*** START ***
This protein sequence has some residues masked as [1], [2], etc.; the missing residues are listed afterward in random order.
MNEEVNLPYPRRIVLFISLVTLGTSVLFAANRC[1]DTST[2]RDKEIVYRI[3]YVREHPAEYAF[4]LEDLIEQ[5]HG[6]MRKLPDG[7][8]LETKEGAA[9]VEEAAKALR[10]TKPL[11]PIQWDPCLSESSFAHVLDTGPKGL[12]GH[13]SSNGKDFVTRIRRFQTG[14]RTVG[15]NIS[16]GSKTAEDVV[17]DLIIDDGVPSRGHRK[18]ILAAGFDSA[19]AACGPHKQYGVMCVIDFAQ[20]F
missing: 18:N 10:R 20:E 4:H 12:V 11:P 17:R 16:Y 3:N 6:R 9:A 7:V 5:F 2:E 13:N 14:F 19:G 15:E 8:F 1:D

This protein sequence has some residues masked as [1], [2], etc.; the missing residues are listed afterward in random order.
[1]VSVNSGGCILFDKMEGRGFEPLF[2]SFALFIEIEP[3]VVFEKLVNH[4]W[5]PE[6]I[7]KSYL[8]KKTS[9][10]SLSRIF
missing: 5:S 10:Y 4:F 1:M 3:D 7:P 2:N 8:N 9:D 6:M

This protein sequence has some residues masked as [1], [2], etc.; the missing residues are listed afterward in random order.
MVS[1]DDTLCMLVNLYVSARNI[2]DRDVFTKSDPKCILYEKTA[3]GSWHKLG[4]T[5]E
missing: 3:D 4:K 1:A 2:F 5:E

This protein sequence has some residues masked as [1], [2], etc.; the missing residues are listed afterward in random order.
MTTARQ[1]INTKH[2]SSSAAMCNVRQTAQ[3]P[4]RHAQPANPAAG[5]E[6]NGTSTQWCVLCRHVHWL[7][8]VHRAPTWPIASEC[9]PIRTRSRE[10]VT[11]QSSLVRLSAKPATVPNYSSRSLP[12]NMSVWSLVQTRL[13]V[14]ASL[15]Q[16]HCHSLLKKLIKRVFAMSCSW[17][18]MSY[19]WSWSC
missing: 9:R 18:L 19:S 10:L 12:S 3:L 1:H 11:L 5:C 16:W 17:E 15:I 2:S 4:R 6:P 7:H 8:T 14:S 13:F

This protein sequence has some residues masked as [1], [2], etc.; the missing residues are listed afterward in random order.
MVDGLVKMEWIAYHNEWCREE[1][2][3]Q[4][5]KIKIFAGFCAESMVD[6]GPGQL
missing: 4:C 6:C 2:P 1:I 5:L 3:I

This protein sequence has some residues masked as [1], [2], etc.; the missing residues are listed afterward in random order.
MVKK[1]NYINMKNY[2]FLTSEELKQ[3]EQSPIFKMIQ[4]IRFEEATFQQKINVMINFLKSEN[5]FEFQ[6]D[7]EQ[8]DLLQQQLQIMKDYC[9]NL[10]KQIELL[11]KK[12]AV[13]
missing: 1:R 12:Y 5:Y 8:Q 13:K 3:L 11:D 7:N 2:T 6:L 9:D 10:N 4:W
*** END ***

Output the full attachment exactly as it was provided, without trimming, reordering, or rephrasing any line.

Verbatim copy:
This protein sequence has some residues masked as [1], [2], etc.; the missing residues are listed afterward in random order.
MNEEVNLPYPRRIVLFISLVTLGTSVLFAANRC[1]DTST[2]RDKEIVYRI[3]YVREHPAEYAF[4]LEDLIEQ[5]HG[6]MRKLPDG[7][8]LETKEGAA[9]VEEAAKALR[10]TKPL[11]PIQWDPCLSESSFAHVLDTGPKGL[12]GH[13]SSNGKDFVTRIRRFQTG[14]RTVG[15]NIS[16]GSKTAEDVV[17]DLIIDDGVPSRGHRK[18]ILAAGFDSA[19]AACGPHKQYGVMCVIDFAQ[20]F
missing: 18:N 10:R 20:E 4:H 12:V 11:P 17:R 16:Y 3:N 6:R 9:A 7:V 5:F 2:E 13:N 14:F 19:G 15:E 8:F 1:D

This protein sequence has some residues masked as [1], [2], etc.; the missing residues are listed afterward in random order.
[1]VSVNSGGCILFDKMEGRGFEPLF[2]SFALFIEIEP[3]VVFEKLVNH[4]W[5]PE[6]I[7]KSYL[8]KKTS[9][10]SLSRIF
missing: 5:S 10:Y 4:F 1:M 3:D 7:P 2:N 8:N 9:D 6:M

This protein sequence has some residues masked as [1], [2], etc.; the missing residues are listed afterward in random order.
MVS[1]DDTLCMLVNLYVSARNI[2]DRDVFTKSDPKCILYEKTA[3]GSWHKLG[4]T[5]E
missing: 3:D 4:K 1:A 2:F 5:E

This protein sequence has some residues masked as [1], [2], etc.; the missing residues are listed afterward in random order.
MTTARQ[1]INTKH[2]SSSAAMCNVRQTAQ[3]P[4]RHAQPANPAAG[5]E[6]NGTSTQWCVLCRHVHWL[7][8]VHRAPTWPIASEC[9]PIRTRSRE[10]VT[11]QSSLVRLSAKPATVPNYSSRSLP[12]NMSVWSLVQTRL[13]V[14]ASL[15]Q[16]HCHSLLKKLIKRVFAMSCSW[17][18]MSY[19]WSWSC
missing: 9:R 18:L 19:S 10:L 12:S 3:L 1:H 11:L 5:C 16:W 17:E 15:I 2:S 4:R 6:P 7:H 8:T 14:S 13:F

This protein sequence has some residues masked as [1], [2], etc.; the missing residues are listed afterward in random order.
MVDGLVKMEWIAYHNEWCREE[1][2][3]Q[4][5]KIKIFAGFCAESMVD[6]GPGQL
missing: 4:C 6:C 2:P 1:I 5:L 3:I

This protein sequence has some residues masked as [1], [2], etc.; the missing residues are listed afterward in random order.
MVKK[1]NYINMKNY[2]FLTSEELKQ[3]EQSPIFKMIQ[4]IRFEEATFQQKINVMINFLKSEN[5]FEFQ[6]D[7]EQ[8]DLLQQQLQIMKDYC[9]NL[10]KQIELL[11]KK[12]AV[13]
missing: 1:R 12:Y 5:Y 8:Q 13:K 3:L 11:D 7:N 2:T 6:L 9:D 10:N 4:W